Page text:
Hacking, censorship, and surveillance are spreading across the globe. In a lot of eastern countries, government made spywares are used to collect data on users not only criminal but also lawful. In some ways, the United States–or America, is made out to be some sort of vestige of free speech and freedom when it comes to the internet. We’ve seen slashing reforms to internet freedom in recent times, giving more power to ISPs than ever before to handle customer data as they see fit. And now a new revelation comes out that an American made hardware–sold by a Canadian company, has been used in along the Turkey/Syria border to hacker internet users.
Who made the American Hardware?
The hardware used to hack internet users was produced by PacketLogic Devices by Procera, a California based company recently merged with the Canada-based network management firm Sandvine owned by American private equity group Francisco partners.
Just to be clear, that’s an American company folded with a Canadian company owned by an American company. Ron Deibert, a director of the internet watchdog group Citizen lab, published a report on his findings that the technology was being used for hacking along the border of Turkey/Syria. He explains how the tech unleashed can have drastic consequences even worldwide.
“These companies are not closely regulated — and that can lead to a lot of unintended consequences, including consequences that harm our foreign policy interests and human rights interest as well,” said Deibert. “It’s a strong argument for government control over this kind of technology.”
Sandvine Company Responds to Allegations
Citizen Lab hasn’t provided the Sandvine company with all it’s findings, but Sandvine has responded that it wants to conduct a full investigation once it has all the data. It also has tried to explain away the findings by claiming the findings were inaccurate and misleading, but Sandvine hasn’t given any proof to explain so either.
How did Citizen lab find out that an American company made the tech to deploy the spyware along the border? Well, Citizen Lab explains that it found out since an European cybersecurity company reported that network service providers in two unidentified countries were using network injection (malicious software injected into traffic by whoever controls the network) to spy on users.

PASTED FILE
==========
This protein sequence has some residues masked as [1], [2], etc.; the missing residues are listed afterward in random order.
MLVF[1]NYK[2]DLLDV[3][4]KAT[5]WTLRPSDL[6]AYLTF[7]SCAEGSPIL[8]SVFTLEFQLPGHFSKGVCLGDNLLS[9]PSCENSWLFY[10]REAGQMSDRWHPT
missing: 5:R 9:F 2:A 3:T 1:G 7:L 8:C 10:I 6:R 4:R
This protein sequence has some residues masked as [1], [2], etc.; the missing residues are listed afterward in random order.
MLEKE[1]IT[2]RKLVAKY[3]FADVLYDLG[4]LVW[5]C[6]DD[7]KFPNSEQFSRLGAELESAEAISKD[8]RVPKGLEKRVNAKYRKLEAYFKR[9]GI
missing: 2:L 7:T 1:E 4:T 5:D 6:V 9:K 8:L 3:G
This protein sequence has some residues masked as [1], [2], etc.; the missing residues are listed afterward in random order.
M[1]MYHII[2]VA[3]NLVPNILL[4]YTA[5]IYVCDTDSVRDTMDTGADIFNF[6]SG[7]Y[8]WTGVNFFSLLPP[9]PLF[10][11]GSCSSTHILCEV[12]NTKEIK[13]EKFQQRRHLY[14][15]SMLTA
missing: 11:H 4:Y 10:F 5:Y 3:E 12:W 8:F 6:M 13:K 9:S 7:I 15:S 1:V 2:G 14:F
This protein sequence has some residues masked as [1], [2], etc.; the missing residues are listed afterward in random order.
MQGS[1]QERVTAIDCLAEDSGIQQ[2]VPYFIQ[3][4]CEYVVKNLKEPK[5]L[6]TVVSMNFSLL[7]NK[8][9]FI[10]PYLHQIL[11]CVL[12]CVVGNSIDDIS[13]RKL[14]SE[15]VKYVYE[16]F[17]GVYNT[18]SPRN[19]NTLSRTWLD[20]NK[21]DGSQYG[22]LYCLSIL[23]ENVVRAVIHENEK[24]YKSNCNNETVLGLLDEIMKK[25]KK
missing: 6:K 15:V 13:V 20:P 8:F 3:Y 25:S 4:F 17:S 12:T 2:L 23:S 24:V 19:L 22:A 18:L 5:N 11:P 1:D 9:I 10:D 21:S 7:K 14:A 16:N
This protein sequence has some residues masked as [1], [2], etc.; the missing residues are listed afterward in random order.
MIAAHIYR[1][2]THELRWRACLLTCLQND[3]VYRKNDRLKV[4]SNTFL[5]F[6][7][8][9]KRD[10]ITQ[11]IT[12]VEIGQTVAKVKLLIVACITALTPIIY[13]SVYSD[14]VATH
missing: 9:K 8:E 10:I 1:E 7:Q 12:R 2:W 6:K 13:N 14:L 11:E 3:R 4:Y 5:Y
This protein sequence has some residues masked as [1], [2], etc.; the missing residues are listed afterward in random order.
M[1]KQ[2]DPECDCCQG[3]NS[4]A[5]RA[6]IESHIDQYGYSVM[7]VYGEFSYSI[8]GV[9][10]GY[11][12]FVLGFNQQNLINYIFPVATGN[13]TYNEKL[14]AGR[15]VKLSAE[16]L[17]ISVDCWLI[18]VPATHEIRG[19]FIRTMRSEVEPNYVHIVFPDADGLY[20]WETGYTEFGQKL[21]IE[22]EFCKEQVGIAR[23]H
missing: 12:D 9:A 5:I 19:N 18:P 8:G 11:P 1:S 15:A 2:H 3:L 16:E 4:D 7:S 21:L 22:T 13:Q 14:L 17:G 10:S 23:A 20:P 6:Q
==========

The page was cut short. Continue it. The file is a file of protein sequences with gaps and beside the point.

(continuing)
The way the injection occurred was that the Sandvine hardware would search for queries to download certain popular apps–like VLC media player, Avast Antivirus, or even skype. If a request came through from a targeted IP, then the user would be redirected to a malicious download without any indication. However, in order for this to happen, the website in question would have to be encrypted.
How was Sandvine Company Accused of Selling Hardware?
The activity was traced back to the the Turkish provinces of Adana, Hatay, Gaziantep, Diyarbakir and to the Turkish capital–Ankara, as well as parts of northern Syria and Egypt. The lead author of the report warns not to underestimate the power of network injection. “”This can potentially be used to target anyone in the country with the click of the button,” said Bill Marczak
Turk Telecom, one of the telecom companies in question of using network injection–allegedly through the American bought hardware from Sandvine, has claimed that they are not guilty. They say that the company “does not redirect any internet user to receive malicious downloads of popular software applications.”
Why does Turk Telecom matter? Well, this isn’t the first time that Sandvine’s ties to Turk Telecom have been investigated. In 2016, Procera employees were very upset at selling hardware to Turk Telecom, so they ended up quitting. Not only that, but many of Procera’s employees work in Egypt or Turkey with one employee on Linkedin claiming to have interest in state-sanctioned surveillance or “lawful interception”.
How to Protect Against Network Injection?
It’s easy to see why the Procera technology has been connected to the network injection after examining where the activity has taken place, as well as former ties between the American made hardware and where it’s been sold in Turkey. It’s unfortunate that the tech is being used in a malicious manner to conduct network injection to spy on internet users, particularly during an event that can have political ramifications concerning what is happening along the border with the Turkish and the Kurds in Syria.
In order to protect against network injection techniques, you can use a VPN to encrypt your traffic and remove potentially dangerous files injected into the internet. VPNs themselves are secure tunnel, and all you’re your web activity passing through will be immune to packet injection vulnerabilities. Since VPNs are resistant to governments that can’t crack encryption keys and ciphers like AES-256, it’s impossible to intercept network traffic and disrupt or spy on your internet!